My main qualification to attempt a history is a lifetime spent as a Space scientist and astronomer trying to sift through and make sense of conflicting evidence. A sceptical, outsider’s point of view is essential for that, as well as a willingness to change one’s mind – which is never easy. And It helps that I have lived and worked in a dozen countries, experiences which help me to see Britain in a more impersonal light. My portrait of Britain will show her from a new angle, and so by a rather different light.

According to Einstein there is only one fruitful way to think – and that is to use Common Sense Thinking (CST). CST is essential to winnow sound conclusions out of conflicting evidence. But how does Common Sense work? They don’t teach us at school or university because scholars don’t understand it. So I go into CST in some depth before tackling vital issues which historians have almost entirely neglected. For instance: much of human activity is dominated by simple underlying mathematical principles, but conventional historians don’t ‘do’ mathematics. Thus, for example, they don’t understand why nations, including the British, have been forced into continually warring with one another. If we could understand, we might be able to stop it. Civilisation grows out of great cities, but sustainable cities require vast amounts of cheap power just to feed and fuel themselves. Why did London and Glasgow succeed where Rome and Athens failed? It was Moon-power.Why do people go to hot countries to relax, but risk their lives to come and live in cool ones? It is all to do with Thermodynamics – which dominates all of human existence. It turns out that Britain’s climate is ideal. The Armada and the Luftwaffe were both repulsed by expert committees, Britain’s greatest legacy to civilization? But why do committees work?

Healthy societies must progress; but what is Progress? Our study of CST enables us to pin down its 7 key principles, its Seven Pillars of Wisdom, which turn out to be: Curiosity, Honesty, Adaptability, Numeracy, Tolerance, Literacy and Democracy which then illuminate the whole subject and explain Britain’s uniqueness. But can it remain Progressive? Yes; but only if we thoroughly understand what those Seven Pillars of Wisdom are, and just why they work. So this is about some fundamental and fascinating issues that other historians, because of their background, or rather their lack of scientific background, have left out. Britain’s future could be either very dark; or very bright, depending on our understanding of what Progress entails. George Orwell said: “The most effective way to destroy people is to deny and obliterate their own history”. The author believes that modern Brits have allowed their history to be stolen away. It’s time to put the record straight.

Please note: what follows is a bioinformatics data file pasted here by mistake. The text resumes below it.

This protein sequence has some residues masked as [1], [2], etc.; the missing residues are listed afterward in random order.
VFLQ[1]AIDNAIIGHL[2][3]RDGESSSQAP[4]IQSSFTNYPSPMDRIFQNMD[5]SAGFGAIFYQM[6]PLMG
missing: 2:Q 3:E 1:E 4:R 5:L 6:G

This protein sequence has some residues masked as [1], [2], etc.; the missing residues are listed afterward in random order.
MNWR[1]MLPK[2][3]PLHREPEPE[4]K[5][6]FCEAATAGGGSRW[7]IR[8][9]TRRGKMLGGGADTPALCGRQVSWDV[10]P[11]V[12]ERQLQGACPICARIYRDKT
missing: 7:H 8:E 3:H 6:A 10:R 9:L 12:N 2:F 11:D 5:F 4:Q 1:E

TABLE OF CONTENTS,

Preface      Another History; What on Earth For?  p 1

Chapter 1: Geography: This Sceptred Isle    p 6   

Chapter 2: Civilisation and Moon-power     11

Chapter 3: The Royal Navy     16

Chapter 4: A Mathematical Portrait of History     19

Chapter 5: Progress: Why Nice Chaps come in First     29

Chapter 6: Committees     41

Chapter 7: Parasites.    48

Chapter 8: Can History have a  Scientific Method ?    60

Chapter 9: Why Men have  had to Fight.    71

Chapter 10: Britain in the Second World War.    81

Chapter 11: The British Empire: Achievement or Crime?     90

Chapter 12: Escaping its Priestly Chains.     98

Chapter 13: The Baleful Shadow of America.     105

Chapter 14: Half-baked Economics; the Modern Religion.      128

Chapter 15: Numeracy; the Seventh Pillar of Wisdom      146

Chapter 16: Population and Immigration:  the Numbers.     162

Chapter 17: Innovation.    182

Chapter 18 The History of Thinking.    206

Chapter 19 Mass Immigration – the Big Creep.     219

Chapter 20 Baducation.    P 235

                Retrospect and Prospect.    255

                If I had my way. 258

Chapter 21 The Superpowers Aren’t [ on line only at my post HOB&&& ]

                Au Revoir      261

                Acknowledgments   267

The paperback version [ ISBN – 9 – 781086157499] with 77 kilo-words came out on Amazon in June 2020 priced at £10.00 HOWEVER THIS IS A LIVE BOOK WITH MORE STUFF BEING CONSTANTLY ADDED IN MY POST HOB&&&.